### Kernel PCA | Machine Learning

Kernel Principal Component Analysis(Kernel PCA): Principal component analysis (PCA) is a popular tool for dimensionality reduction and feature extraction for a linearly separable dataset. But if the dataset is not linearly separable, we need to apply the Kernel PCA algorithm. It is similar to PCA except that it uses one of the kernel tricks to first map the non-linear features to a higher dimension, then it extracts the principal components as same as PCA.

Kernel PCA in Python: In this tutorial, we are going to implement the Kernel PCA alongside with a Logistic Regression algorithm on a nonlinear dataset. For this task, we will use the "Social_Network_Ads.csv" dataset. In the dataset, the features have a non-linear correlation with the dependent variable. So, we have to apply Kernel PCA to extract the independent variables. Let's have a glimpse of that dataset.

First of all, Let's import the essential libraries

```import numpy as np
import matplotlib.pyplot as plt
import pandas as pd```

Importing the dataset

`dataset = pd.read_csv('Social_Network_Ads.csv')X = dataset.iloc[:, [2, 3]].valuesy = dataset.iloc[:, 4].values`

Splitting the dataset into the Training set and Test set

`from sklearn.model_selection import train_test_splitX_train, X_test, y_train, y_test = train_test_split(X, y, test_size = 0.25, random_state = 0)`

Feature Scaling

`from sklearn.preprocessing import StandardScalersc = StandardScaler()X_train = sc.fit_transform(X_train)X_test = sc.transform(X_test)`

Applying Kernel PCA

`from sklearn.decomposition import KernelPCAkpca = KernelPCA(n_components = 2, kernel = 'rbf')X_train = kpca.fit_transform(X_train)X_test = kpca.transform(X_test)`

Note: Here, n_components parameter defines the number of independent variables we want in our model (here, it is two) and we choose RBF(Radial Basis Function) kernel as our kernel function.

Fitting Logistic Regression to the Training set

`from sklearn.linear_model import LogisticRegressionclassifier = LogisticRegression(random_state = 0)classifier.fit(X_train, y_train)`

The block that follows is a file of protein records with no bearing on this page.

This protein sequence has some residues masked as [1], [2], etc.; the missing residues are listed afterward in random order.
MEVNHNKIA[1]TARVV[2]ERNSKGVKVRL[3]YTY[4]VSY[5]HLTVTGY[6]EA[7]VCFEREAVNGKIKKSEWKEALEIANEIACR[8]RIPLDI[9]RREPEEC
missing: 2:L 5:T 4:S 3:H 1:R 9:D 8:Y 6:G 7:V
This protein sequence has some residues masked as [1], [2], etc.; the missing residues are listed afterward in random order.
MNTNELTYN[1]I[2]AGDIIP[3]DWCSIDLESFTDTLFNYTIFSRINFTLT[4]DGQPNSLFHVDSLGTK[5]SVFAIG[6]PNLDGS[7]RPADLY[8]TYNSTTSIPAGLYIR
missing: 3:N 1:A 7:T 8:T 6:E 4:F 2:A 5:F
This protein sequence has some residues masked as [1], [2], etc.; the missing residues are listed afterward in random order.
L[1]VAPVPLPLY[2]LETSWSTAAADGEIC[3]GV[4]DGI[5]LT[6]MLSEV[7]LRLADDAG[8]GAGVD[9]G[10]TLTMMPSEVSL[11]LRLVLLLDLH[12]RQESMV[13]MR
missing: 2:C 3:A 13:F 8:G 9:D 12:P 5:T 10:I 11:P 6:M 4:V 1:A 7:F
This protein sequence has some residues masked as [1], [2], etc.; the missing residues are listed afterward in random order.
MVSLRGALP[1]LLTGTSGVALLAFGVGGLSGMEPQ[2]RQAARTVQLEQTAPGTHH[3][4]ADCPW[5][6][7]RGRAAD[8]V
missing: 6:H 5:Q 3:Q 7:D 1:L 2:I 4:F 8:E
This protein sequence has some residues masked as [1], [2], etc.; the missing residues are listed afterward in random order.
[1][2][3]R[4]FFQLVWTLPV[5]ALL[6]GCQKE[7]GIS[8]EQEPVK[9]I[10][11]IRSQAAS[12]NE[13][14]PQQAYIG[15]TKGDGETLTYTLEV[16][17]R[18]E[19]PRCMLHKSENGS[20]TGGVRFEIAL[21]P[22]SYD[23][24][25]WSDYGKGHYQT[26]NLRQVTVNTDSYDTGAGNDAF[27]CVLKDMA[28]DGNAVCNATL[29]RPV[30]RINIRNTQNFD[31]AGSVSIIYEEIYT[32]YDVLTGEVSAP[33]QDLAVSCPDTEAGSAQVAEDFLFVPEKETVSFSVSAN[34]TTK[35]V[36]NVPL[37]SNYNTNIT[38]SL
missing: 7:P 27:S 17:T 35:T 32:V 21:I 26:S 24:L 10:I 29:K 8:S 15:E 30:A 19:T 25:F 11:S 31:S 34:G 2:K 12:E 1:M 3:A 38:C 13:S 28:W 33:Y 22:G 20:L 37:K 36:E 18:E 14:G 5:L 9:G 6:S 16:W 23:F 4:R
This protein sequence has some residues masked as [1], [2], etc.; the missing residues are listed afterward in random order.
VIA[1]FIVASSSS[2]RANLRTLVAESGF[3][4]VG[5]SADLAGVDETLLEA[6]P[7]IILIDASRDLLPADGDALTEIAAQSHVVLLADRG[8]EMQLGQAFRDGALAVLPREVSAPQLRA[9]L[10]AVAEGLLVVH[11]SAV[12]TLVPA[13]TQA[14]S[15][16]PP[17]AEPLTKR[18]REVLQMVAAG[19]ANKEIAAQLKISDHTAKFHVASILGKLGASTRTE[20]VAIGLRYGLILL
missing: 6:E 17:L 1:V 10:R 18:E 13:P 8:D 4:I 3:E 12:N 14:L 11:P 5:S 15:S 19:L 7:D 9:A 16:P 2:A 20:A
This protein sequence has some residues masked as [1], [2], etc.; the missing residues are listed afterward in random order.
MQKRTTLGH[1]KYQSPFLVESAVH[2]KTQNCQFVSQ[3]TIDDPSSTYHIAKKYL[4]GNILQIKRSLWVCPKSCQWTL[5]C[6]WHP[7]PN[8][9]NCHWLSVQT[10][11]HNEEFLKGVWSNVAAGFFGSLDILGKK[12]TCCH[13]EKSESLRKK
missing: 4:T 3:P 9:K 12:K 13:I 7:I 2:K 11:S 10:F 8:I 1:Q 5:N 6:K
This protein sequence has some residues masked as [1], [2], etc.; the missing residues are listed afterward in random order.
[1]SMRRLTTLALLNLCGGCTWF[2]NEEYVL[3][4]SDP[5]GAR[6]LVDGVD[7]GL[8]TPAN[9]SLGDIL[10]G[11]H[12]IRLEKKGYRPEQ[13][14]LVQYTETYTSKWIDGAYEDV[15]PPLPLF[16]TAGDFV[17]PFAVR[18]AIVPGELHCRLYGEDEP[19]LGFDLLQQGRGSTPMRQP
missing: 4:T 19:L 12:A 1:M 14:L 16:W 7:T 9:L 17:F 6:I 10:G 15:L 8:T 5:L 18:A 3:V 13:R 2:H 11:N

Predicting the Test set results

`y_pred = classifier.predict(X_test)`

Making the Confusion Matrix

`from sklearn.metrics import confusion_matrixcm = confusion_matrix(y_test, y_pred)`

From the above confusion matrix, we can see that the model has an accuracy of 80%

Now, let's visualize both the training and test set results.

Visualising the Training set results

`from matplotlib.colors import ListedColormapX_set, y_set = X_train, y_trainX1, X2 = np.meshgrid(np.arange(start = X_set[:, 0].min() - 1, stop = X_set[:, 0].max() + 1, step = 0.01),                    np.arange(start = X_set[:, 1].min() - 1, stop = X_set[:, 1].max() + 1, step = 0.01))plt.contourf(X1, X2, classifier.predict(np.array([X1.ravel(), X2.ravel()]).T).reshape(X1.shape),            alpha = 0.75, cmap = ListedColormap(('red', 'green')))plt.xlim(X1.min(), X1.max())plt.ylim(X2.min(), X2.max())for i, j in enumerate(np.unique(y_set)):   plt.scatter(X_set[y_set == j, 0], X_set[y_set == j, 1],               c = ListedColormap(('red', 'green'))(i), label = j)plt.title('Logistic Regression (Training set)')plt.xlabel('Age')plt.ylabel('Estimated Salary')plt.legend()plt.show()`

The graph will look like the following:

Visualising the Test set results

`from matplotlib.colors import ListedColormapX_set, y_set = X_test, y_testX1, X2 = np.meshgrid(np.arange(start = X_set[:, 0].min() - 1, stop = X_set[:, 0].max() + 1, step = 0.01),                    np.arange(start = X_set[:, 1].min() - 1, stop = X_set[:, 1].max() + 1, step = 0.01))plt.contourf(X1, X2, classifier.predict(np.array([X1.ravel(), X2.ravel()]).T).reshape(X1.shape),            alpha = 0.75, cmap = ListedColormap(('red', 'green')))plt.xlim(X1.min(), X1.max())plt.ylim(X2.min(), X2.max())for i, j in enumerate(np.unique(y_set)):   plt.scatter(X_set[y_set == j, 0], X_set[y_set == j, 1],               c = ListedColormap(('red', 'green'))(i), label = j)plt.title('Logistic Regression (Test set)')plt.xlabel('Age')plt.ylabel('Estimated Salary')plt.legend()plt.show()`

The graph will look like the following: